Thursday, August 21, 2014

Update on my intuitive eating experiment

As I mentioned a couple of weeks ago, I recently read a book on intuitive eating (or what the author calls "hunger directed eating"). It's called "How to Have Your Cake and Your Skinny Jeans Too" by Josie Spinardi. I'd read lots of books about intuitive eating, so I was very skeptical that this one would be any different, but I was really impressed with it. It explained intuitive eating in ways that I'd never really understood before, and even better, explained HOW to do it (as opposed to just what to do).



Most people know the basic principles of intuitive eating: 1) Eat when you're hungry; 2) Eat what you want  most; and 3) Stop eating when satisfied. It sounds SO simple, right? Well, I'd tried it about a dozen times before, and never lasted long. The second I'd binge, I'd think, "See? It didn't work," and I'd go right back to counting points or calories or whatever. After reading the Skinny Jeans book, and putting it into practice, I now realize what I was doing wrong.

When trying to eat intuitively before, I would still hold onto this thought of losing weight being the top priority, so I was still being somewhat restrictive. I didn't truly give myself permission to eat anything I wanted, and I avoided certain foods that I felt I might binge on. I also didn't eat enough. I didn't really understand how to know that I was satisfied, and I would stop eating before I was truly satisfied (physically and mentally). The combination of those two things would lead to a binge.

This time around, I really wanted to give it my all and fully trust the process. I even prepared myself to gain a few pounds in the beginning while I figured it all out. I decided to try intuitive eating not for the sake of losing weight, but more so to be able to eat in any situation without stressing out over it. I was tired of counting points, and I was having a really difficult time sticking to it because my heart just wasn't in it. I figured it couldn't hurt to give the intuitive eating one more try.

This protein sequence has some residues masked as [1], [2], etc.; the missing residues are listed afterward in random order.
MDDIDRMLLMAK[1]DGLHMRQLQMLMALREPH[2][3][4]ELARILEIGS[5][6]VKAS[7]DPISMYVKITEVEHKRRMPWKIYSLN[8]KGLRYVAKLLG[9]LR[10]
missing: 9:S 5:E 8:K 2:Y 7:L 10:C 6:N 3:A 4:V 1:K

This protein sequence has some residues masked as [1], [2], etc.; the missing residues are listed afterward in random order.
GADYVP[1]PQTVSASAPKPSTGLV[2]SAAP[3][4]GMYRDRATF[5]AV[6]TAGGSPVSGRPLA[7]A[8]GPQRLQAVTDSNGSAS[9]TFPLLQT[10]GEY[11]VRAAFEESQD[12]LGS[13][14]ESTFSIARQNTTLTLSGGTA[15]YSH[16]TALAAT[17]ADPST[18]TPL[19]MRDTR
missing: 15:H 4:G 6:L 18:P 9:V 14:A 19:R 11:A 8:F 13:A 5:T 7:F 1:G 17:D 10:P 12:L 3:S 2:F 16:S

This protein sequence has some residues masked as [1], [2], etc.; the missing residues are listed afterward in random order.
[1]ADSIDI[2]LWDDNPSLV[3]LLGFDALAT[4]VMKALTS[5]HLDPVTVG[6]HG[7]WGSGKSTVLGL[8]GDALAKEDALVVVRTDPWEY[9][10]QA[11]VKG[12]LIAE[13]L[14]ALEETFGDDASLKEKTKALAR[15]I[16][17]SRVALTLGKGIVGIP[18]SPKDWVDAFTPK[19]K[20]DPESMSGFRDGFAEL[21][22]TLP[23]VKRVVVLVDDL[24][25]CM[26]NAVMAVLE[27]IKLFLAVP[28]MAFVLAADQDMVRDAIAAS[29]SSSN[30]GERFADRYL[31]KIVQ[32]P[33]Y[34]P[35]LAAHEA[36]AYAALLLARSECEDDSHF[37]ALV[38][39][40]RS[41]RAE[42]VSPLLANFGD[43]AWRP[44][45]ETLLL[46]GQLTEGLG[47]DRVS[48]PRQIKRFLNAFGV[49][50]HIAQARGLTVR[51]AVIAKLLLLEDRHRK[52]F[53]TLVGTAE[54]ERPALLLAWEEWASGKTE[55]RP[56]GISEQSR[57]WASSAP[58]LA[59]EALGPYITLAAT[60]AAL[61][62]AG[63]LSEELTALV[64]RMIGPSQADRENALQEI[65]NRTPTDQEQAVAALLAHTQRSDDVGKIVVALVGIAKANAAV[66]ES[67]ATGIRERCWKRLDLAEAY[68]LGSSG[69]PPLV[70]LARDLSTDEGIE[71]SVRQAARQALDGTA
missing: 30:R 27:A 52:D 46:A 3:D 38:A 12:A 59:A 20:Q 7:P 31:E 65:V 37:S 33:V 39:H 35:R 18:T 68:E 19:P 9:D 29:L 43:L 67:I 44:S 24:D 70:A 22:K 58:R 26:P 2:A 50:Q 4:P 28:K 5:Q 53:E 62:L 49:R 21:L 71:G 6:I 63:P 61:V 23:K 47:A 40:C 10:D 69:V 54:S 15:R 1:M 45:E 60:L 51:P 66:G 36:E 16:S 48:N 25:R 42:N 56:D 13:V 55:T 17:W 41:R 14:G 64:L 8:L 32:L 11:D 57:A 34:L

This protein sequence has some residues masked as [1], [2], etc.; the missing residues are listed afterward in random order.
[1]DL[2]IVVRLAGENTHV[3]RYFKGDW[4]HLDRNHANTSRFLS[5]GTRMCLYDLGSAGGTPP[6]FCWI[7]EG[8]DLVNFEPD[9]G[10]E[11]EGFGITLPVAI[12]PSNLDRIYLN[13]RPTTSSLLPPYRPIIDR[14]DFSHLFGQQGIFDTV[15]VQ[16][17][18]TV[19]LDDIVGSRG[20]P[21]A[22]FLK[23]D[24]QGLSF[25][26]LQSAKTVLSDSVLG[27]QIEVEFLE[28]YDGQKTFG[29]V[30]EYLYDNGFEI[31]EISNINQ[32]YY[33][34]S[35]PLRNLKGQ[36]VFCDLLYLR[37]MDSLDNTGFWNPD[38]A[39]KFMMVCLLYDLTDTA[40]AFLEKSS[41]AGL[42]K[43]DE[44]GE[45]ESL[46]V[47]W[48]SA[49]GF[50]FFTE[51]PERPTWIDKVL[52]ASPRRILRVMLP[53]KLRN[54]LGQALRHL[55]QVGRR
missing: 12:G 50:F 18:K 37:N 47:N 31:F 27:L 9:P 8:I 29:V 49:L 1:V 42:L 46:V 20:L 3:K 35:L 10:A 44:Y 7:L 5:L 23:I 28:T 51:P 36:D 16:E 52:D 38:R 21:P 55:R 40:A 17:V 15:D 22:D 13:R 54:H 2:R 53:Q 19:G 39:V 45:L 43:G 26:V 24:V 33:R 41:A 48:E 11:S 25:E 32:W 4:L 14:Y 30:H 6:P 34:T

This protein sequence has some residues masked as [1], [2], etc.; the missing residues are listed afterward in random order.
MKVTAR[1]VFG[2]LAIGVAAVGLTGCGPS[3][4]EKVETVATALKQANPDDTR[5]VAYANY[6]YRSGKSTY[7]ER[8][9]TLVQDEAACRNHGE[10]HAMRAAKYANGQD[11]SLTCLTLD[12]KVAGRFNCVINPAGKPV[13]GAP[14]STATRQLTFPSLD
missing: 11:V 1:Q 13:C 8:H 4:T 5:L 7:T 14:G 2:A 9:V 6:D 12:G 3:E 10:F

I'm so glad that I did! I am absolutely loving this way of eating. It's been a huge stress relief not to think about food all the time, and not to have to plan everything out in advance. I've learned a lot about my body just by paying attention to what it's been trying to tell me.

The Skinny Jeans book describes the beginning of this way of eating as the "Doughnuts and Doritos phase", because at first, you naturally want to eat nothing but what you deprive yourself of while dieting. Eventually, your body will stop wanting all the junk, and you'll crave healthier foods--but at first, it's normal to crave (and eat) "junk" food. This is the phase where I fully expected to gain a few pounds, but surprisingly, I'm actually down 4.5 pounds since I started the intuitive eating. I still consider myself in the "Doughnuts and Doritos phase", because I get excited to eat foods that I avoided for so long. But I've been completely trusting my body, and I've been eating what I crave--whether it's healthy or junky.

The thing that has surprised me the most about this whole process is that I don't actually want to eat a lot of the things I normally think I want to eat. For example, when I'm counting points or calories, all I want to do is eat ice cream. It consumes my mind until I end up bingeing on it. So I thought that as soon as I gave myself permission to eat it for breakfast, lunch, and dinner if that's what I wanted, I would do just that. What I discovered, however, is when I ask myself what I'm craving, it's never ice cream! I've only had ice cream twice since starting this experiment.